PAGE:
Nannenga said samples are only good for two weeks, and SDA is willing to pick them up from participants.

Strickland cautioned diabetics not to make blood-sugar levels low intentionally for SDA’s program. She said SDA is looking for diabetics whose blood sugar level drops periodically simply because they have the disease.

Nannenga said SDA’s mission is to train and certify service dogs for individuals with disabilities. She said SDA’s service dogs’ training is customized to individual needs. Its vision is to see a society where disabled individuals are able to fully participate in social, educational and occupational opportunities, she said.

This year, Nannenga said SDA expects to place 20 to 30 dogs with people with a variety of disabilities. It now has 24 dogs in its program, plus dogs in a foster care program.

“We have dogs all over,” she said.

SDA has placed 400 service dogs since 1990, Strickland said. SDA was founded in 1989, and earned its 501(c)3 nonprofit status in 1992.

Canine Assistance Program

SDA’s Inmate Canine Assistance Program (ICAP) program, which utilizes inmates at the James River Correctional Center to help train service dogs, began in 2008.

Nannenga said the program includes nine dogs and 27 inmates who are involved in the training of service dogs, which is one of the jobs available to the inmates, Nannenga said.

“The program has been really successful,” Nannenga said. “It’s been very rehabilitative for the inmates. Being responsible for the dog they are training is like giving back to the community for them. Many of the dogs we’ve placed has been at ICAP.”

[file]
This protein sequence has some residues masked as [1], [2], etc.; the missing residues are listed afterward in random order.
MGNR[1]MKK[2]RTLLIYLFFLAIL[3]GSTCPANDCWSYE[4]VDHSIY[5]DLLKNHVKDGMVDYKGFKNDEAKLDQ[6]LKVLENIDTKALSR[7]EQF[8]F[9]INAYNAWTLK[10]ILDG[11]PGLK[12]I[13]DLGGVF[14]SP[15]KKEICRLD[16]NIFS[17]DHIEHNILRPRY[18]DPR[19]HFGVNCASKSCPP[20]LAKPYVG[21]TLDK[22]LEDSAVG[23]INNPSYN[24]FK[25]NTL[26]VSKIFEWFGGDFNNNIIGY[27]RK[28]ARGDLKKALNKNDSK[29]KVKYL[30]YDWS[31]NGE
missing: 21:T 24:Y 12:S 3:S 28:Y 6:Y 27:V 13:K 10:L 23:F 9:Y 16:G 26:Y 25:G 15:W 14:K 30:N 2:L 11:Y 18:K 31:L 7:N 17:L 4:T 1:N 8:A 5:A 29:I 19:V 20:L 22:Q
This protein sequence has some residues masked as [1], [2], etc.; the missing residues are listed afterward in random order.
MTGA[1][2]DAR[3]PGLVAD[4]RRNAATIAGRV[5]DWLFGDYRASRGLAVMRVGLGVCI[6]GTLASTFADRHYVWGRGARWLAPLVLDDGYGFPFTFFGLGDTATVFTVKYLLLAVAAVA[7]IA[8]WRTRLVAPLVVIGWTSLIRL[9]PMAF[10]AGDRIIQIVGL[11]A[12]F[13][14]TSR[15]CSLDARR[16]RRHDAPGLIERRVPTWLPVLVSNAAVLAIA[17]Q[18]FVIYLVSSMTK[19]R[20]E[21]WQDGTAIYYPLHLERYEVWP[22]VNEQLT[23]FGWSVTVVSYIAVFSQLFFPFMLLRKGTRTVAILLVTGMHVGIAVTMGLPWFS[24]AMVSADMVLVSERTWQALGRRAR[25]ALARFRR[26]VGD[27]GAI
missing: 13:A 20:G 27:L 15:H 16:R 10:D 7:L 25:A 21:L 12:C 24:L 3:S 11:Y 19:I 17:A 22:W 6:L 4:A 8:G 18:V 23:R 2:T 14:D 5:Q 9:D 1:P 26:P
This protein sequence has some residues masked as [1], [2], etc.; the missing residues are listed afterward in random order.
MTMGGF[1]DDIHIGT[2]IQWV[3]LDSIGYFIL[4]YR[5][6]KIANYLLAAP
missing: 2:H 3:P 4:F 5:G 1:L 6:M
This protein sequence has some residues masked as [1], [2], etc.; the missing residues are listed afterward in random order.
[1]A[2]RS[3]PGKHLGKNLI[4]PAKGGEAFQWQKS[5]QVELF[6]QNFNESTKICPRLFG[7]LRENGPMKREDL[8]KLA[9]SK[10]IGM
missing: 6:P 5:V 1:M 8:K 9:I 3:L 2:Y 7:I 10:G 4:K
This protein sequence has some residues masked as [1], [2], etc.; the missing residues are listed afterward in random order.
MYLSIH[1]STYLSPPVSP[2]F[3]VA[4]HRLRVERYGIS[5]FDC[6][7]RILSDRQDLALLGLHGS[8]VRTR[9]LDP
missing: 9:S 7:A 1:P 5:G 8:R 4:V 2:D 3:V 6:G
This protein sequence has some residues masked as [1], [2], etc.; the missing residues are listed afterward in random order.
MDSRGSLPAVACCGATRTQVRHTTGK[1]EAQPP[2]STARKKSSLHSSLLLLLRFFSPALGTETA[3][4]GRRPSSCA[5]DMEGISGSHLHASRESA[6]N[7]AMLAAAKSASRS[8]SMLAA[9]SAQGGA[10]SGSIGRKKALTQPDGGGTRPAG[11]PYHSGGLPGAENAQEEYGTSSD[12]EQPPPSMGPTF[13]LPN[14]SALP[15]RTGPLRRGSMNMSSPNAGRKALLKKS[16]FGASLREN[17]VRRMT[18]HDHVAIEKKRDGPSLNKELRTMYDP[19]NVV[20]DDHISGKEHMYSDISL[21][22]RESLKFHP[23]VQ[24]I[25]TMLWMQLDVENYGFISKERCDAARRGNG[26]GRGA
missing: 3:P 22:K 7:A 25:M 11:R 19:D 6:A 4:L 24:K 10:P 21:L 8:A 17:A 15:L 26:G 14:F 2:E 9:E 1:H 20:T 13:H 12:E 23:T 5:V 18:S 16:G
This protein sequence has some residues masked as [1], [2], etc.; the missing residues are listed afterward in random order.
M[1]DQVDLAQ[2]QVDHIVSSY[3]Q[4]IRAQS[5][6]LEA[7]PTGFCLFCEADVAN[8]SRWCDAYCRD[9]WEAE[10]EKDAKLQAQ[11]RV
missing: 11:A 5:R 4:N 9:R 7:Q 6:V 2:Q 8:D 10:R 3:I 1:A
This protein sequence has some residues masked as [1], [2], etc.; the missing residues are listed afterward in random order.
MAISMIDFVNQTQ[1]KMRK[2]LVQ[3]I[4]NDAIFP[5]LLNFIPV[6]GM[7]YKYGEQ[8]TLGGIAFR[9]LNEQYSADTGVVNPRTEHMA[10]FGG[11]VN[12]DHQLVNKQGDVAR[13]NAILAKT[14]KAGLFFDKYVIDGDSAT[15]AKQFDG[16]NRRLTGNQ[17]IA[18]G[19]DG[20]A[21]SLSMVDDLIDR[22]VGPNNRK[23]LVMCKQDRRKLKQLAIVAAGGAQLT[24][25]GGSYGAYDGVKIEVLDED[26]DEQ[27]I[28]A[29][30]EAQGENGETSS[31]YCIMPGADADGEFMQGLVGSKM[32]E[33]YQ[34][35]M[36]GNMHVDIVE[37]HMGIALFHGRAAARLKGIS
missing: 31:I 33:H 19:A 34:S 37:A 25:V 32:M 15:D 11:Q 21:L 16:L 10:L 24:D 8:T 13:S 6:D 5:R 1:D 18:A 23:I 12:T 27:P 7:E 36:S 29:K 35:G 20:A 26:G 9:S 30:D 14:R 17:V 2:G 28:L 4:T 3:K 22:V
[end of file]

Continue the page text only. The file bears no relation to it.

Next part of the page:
The inmates are trained by Danette Jensen, master trainer at SDA, mostly to do obedience training. Inmates take turns training dogs in different aspects, Nannenga said.

“It’s life changing for inmates,” she said. “There’s a lot of love going on in that place. One prisoner was able to choose this prison because he wanted to participate in this program. It’s one of the lowest-paying jobs inmates can have at the prison. He was there for attempted murder. He was so remorseful, he just wanted to do some good while he was serving his time.”

She said former and current inmates often send donations to SDA.

“It shows that they believe in the program,” she said.

Nannenga said SDA appreciates the work done through ICAP.

“With the inmates training the dogs,” she said, “it saves us many hours of training. The dogs get consistency in their day-to-day training, which is 24/7. It’s a huge benefit to have so many on board. It’s mutually beneficial.”

For more information on SDA’s diabetic alert program, call Strickland at (701) 685-5003 or email For more information on SDA, call Nannenga at (701) 685-5002, or visit www.servicedogsfo

Sun reporter Gail Gallagher can be reached at (701) 952-8453 or by email at ggalla